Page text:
When Joe Rogan first sat in front of a webcam with fellow comedian Brian Redban back in 2009 to record the first episode of the Joe Rogan Experience he likely had no idea what it would become.
More than 10 years, 1400 episodes, and 200 million downloads a month later, Rogan has cemented himself as podcast royalty. The American comedian and MMA commentator's show has hosted a wide variety of hugely influential guests from the worlds of sport, comedy, politics, film, technology, and more.
In that time Rogan has hosted some incredible conversations that leave listeners feeling enriched and inspired at the end of the show, and also some that have had fans the world over trying to avoid awkwardly belly laughing while listening out in public.
However, despite the comedian's laudable ability to regularly adapt to match his guest's sense of humour and speaking styles, every now and then there's an episode where the conversation doesn't mesh quite so well.
Whether it is from an ill-timed joke, a timekeeping issue, or a fundamental disagreement in principles, sometimes sparks fly and Rogan can't help but let his emotions show.
6. Andrew Hill PhD
Sometimes it's clear when Rogan is going to clash with someone on the podcast, other times everything can be going swimmingly until something sets off Joe's bullshido detector in which case the vibe can change pretty quickly.
In this instance, Rogan is almost two and a half hours into a fruitful and interesting conversation with scientist and lecturer Andrew Hill PhD, with the pair talking about a wide-ranging array of subjects including addiction and the neuroscientific ramifications of substance use.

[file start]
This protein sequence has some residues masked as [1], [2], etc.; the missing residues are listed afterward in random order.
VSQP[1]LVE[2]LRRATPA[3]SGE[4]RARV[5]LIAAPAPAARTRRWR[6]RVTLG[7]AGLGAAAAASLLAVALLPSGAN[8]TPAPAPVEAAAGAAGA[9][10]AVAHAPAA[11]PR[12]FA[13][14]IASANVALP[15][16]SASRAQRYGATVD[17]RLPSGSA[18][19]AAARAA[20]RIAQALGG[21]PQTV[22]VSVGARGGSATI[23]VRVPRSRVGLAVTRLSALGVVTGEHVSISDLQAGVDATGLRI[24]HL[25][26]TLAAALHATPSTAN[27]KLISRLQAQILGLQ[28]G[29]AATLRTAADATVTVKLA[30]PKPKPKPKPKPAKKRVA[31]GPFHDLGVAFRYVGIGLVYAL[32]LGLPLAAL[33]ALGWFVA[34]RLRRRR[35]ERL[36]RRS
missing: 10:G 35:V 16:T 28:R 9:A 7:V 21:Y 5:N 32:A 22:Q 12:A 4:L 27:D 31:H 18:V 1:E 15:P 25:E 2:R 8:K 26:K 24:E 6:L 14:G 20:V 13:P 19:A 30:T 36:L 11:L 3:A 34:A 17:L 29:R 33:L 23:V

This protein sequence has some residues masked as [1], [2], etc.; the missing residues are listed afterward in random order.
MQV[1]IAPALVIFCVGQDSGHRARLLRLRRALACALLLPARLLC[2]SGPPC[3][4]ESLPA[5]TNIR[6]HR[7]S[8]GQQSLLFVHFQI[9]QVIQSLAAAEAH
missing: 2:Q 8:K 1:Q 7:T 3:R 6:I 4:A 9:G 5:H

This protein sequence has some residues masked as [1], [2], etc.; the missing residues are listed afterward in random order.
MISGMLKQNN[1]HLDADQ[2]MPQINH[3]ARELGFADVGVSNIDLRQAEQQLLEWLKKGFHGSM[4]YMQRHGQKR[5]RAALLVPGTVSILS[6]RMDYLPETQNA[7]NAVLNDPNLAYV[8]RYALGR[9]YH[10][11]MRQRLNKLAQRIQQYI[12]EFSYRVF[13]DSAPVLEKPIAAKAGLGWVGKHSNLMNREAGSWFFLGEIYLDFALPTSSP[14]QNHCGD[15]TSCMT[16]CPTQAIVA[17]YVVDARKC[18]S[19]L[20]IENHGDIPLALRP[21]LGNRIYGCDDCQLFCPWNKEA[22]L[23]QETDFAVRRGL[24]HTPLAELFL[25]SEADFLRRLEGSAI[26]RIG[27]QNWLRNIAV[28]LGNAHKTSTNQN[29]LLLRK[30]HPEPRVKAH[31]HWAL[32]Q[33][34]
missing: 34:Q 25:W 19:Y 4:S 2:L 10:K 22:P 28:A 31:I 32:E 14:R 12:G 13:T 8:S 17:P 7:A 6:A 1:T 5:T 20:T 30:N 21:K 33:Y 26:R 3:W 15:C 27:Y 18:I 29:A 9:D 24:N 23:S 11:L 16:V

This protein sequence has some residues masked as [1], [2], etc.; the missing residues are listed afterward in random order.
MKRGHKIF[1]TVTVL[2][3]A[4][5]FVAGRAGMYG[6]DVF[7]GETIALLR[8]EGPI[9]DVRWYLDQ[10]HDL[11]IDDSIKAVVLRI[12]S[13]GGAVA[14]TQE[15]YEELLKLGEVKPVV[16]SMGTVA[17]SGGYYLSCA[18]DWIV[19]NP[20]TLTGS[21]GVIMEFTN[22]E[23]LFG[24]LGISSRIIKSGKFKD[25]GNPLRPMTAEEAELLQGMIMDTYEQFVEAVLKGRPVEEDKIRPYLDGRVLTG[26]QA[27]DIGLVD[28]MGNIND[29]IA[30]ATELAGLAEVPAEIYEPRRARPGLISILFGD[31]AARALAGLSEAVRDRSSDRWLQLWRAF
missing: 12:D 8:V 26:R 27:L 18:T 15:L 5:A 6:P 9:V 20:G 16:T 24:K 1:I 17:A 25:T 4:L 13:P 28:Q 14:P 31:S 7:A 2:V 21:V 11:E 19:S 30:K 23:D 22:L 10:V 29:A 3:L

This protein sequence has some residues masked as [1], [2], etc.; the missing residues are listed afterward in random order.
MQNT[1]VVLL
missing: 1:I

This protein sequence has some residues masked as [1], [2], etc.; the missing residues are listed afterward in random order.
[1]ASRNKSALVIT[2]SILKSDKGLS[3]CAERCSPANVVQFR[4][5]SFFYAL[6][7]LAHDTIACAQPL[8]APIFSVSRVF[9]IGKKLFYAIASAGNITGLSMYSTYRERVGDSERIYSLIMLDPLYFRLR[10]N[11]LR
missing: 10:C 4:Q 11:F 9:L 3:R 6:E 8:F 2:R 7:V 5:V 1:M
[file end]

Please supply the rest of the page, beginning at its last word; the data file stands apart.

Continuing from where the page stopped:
All good so far. But then Hill directs the conversation towards one of Rogan's wheelhouses, in this case with a discussion of martial arts. Hill mentions that as a practitioner of the Japanese art of Aikido, he is less than impressed with fellow Aikidoka Steven Seagal's lineage of technique.
Rogan humours Hill's observations for a short time before the pair begin discussing the efficacy of the martial art as a whole. Joe states that while he respects Aikido he doesn't think it is a very effective art:
Well, I don't understand Aikido that much so I'm sure you would know more than me. To me, it looks cool flipping people around, looks like you'd have to cooperate, doesn't look like it would work. I think if you shot a double on him and got a good grip and your hands squeezed he's going for a ride.
The pair continue discussing Aikido when Hill mentions that the founder of the art, Morihei Ueshiba, was so proficient that he could cause people to fall over without touching them by manipulating their balance. This sends Rogan's scepticism through the roof and the pair go on to watch a video of an Aikido master get repeatedly submitted by a skilled grappler that illustrates Rogan's point that it would prove largely ineffective when pitted against practitioners of other, more practical, martial arts.
The conversation remains on the subject of the martial art for a total of around 15 minutes before Joe mercifully decides to move it elsewhere as the pair conclude an otherwise good-natured and insightful episode.